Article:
Reese Sales Raise More Than $16 Million
New York – The fabled private library of the most prominent antiquarian book dealer of his generation achieved extraordinary results over two live sales, totaling $16,141,944. The May 25 live evening sale, The Private Collection of William S. Reese: Part One totaled $8,216,292, with 95% sold by lot, and 146% hammer of low estimate. The May 26 live day sale, The Private Collection of William S. Reese: Part Two, totaled $7,925,652, with 97.5% sold by lot, 200% hammer above low estimate.
Part One was led by the first Massachusetts broadside printing of The Declaration Of Independence, John Rodgers, c.14-16 July 1776, which brought $2,100,000. Other notable lots included, The Generall Historie of Virginia, New-England, and the Summer Isles, John Smith, 1624, $504,000; The Bloody Massacre, Paul Revere 1770, $352,800; The Federalist, Hamilton, Madison, Jay, 1788, $352,800; and Notes on the State of Virginia, Thomas Jefferson 1785, $302,400. Part Two saw top results for Portrait of Big Buffalo, A Chippewa by Charles Bird King, 1827, which brought $478,800 and Grapes and Grape Vines of California, Hannah Millard, 1877, $478,800. Among many other strong results were The Viviparous Quadrupeds of North America, John James Audubon, which fetched $441,000, and Indian Hospitality—Conversing by Signs, Alfred Jacob Miller, C.1837, which realized $302,400.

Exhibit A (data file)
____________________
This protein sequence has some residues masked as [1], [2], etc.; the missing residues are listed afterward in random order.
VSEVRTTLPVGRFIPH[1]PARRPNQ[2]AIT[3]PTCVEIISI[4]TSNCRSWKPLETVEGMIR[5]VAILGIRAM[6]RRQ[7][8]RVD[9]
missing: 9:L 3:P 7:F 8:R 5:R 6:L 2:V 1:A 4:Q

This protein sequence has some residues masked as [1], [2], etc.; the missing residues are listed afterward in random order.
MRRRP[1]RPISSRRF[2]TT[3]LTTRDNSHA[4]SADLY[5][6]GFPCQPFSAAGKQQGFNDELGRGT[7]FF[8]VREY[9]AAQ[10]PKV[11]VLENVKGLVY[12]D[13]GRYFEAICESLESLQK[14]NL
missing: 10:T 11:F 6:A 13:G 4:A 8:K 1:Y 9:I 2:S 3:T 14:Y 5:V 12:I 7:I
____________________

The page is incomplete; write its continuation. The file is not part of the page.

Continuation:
The Reese sales continue with: The Private Collection of William S. Reese: Part Three Online through 2 June, and The Herman Melville Collection of William S. Reese Online, 1-14 September.
Christina Geiger, Head of the Book Department said: “We feel profoundly honored to have handled these sales, which together comprise the most important auction of printed Americana in a generation. The enormous success is a resounding tribute to the late William Reese’s connoisseurship, and reflects the wide respect in which he was held by a vast community of curators, fellow rare book dealers, and collectors. His legacy will continue to inspire and energize this community for many decades to come.”